Delusional Disorder Diagnosis and Treatment
Learn more about delusional disorder diagnosis, the different types, causes and symptoms, and treatment options.
Table of Contents
What is Delusional Disorder?
Delusional disorder is a form of psychosis in which a person cannot tell what is real from what is imagined. The characterizing trait of delusional disorder, as the name implies, is delusions. Delusions are unshakeable beliefs that something is true when proven otherwise.
Delusions come in many different forms. This disorder was previously known as paranoid disorder because of frequent beliefs in patients that they’re being followed, watched, or conspired against. They may believe that people even love them from a distance. In these instances, though, these scenarios are untrue or are greatly exaggerated.2
Types of Delusional Disorders
- Erotomanic: The delusion that another person is in love with the person suffering from the mental disorder. In many instances, the individual at the center of the delusion is famous or well-known. Individuals suffering from erotomanic delusions will often try to contact the object of delusion and stalk them.
- Grandiose: Grandiose delusions lead the individual suffering from delusional disorder to believe that they’re powerful or knowledgeable. It leads to an over-inflated sense of identity and narcissistic behaviors.
- Jealous: Delusions that involve an individual’s partner or spouse being unfaithful.
- Persecutory: Individuals who suffer from persecutory delusions believe that they’re the subject of mistreatment and that someone is out to get them. This is the basis of the former title of delusional disorder, paranoid disorder.
- Somatic: Delusions that cause an individual to believe that they have a medical problem or physical disability.
- Mixed: In some cases, individuals suffer from more than one kind of delusion, making the disorder even more complex.
Causes and Symptoms of Delusional Disorder
Causes of Delusional Disorder
- Genetic: Individuals who have delusional disorder are more likely to have family members suffering from it, as well. This leads researchers to believe that the cause may be genetic in nature.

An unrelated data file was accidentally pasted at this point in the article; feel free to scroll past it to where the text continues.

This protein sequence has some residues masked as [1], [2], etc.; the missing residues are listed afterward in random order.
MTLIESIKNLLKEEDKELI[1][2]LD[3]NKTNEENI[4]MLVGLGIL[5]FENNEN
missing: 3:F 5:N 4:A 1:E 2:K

- Biological: Abnormal brain regions may lead to an increased likelihood of developing delusional disorder.
- Environmental or Psychological: It’s believed that stress from environmental factors, or substance abuse, may lead to delusional disorder.
Symptoms of Delusional Disorder
- Irritable or angry mood for seemingly no reason.
- Hallucinations, seeing, hearing, or feeling things that aren’t there. These are related to the delusion. If a person believes that someone is following them, they may hear footsteps that aren’t really there.
- Non-bizarre delusions or situations that could happen in real life but aren’t.
How is Delusional Disorder Diagnosed?
If a doctor suspects that an individual is suffering from delusional disorder, several things will need to occur. First, a physician will perform a thorough medical examination. This helps the physician determine if this runs in the family.
They’ll likely want to conduct a physical exam, as well as diagnostic tests. These are used to rule out any other issues that may be occurring, like injuries to the brain or compounds present in the body that cause hallucinations.
Finally, when other issues have been ruled out, an interview and assessment will occur with a psychiatrist. This is to help determine if the person indeed is suffering from delusions and that what they believe is, in fact, untrue.
How is Delusional Disorder Treated?
Treatment for delusional disorder isn’t clean cut. Different people need different treatment. Still, many treatments will consist of a combination of medicine and therapy.
Atypical antipsychotics are being developed, as well. These newer medicines don’t come with the movement side effects of the older drugs. They work by blocking dopamine and serotonin receptors in the brain. Some common examples are clozapine, aripiprazole, and lurasidone.
Other medications that have been used include antidepressants and anti-anxiety medications to help reduce the mood-altering symptoms of delusional disorder.
- Individual Psychotherapy: Therapy to help the individual recognize and correct distorted thoughts to reduce the impact of the delusions.
- Cognitive Behavioral Therapy (CBT): Therapy to help identify thought patterns that lead to troublesome thoughts or feelings and the tools to help correct those thought patterns.
- Family Therapy: Therapy designed to help the family learn how to help the individual suffering from delusional disorder.
Outlook for People with Delusional Disorder
Unfortunately, there is no way to prevent delusional disorder from occurring. Until we learn more about it, it will still be treated after appearing rather than before.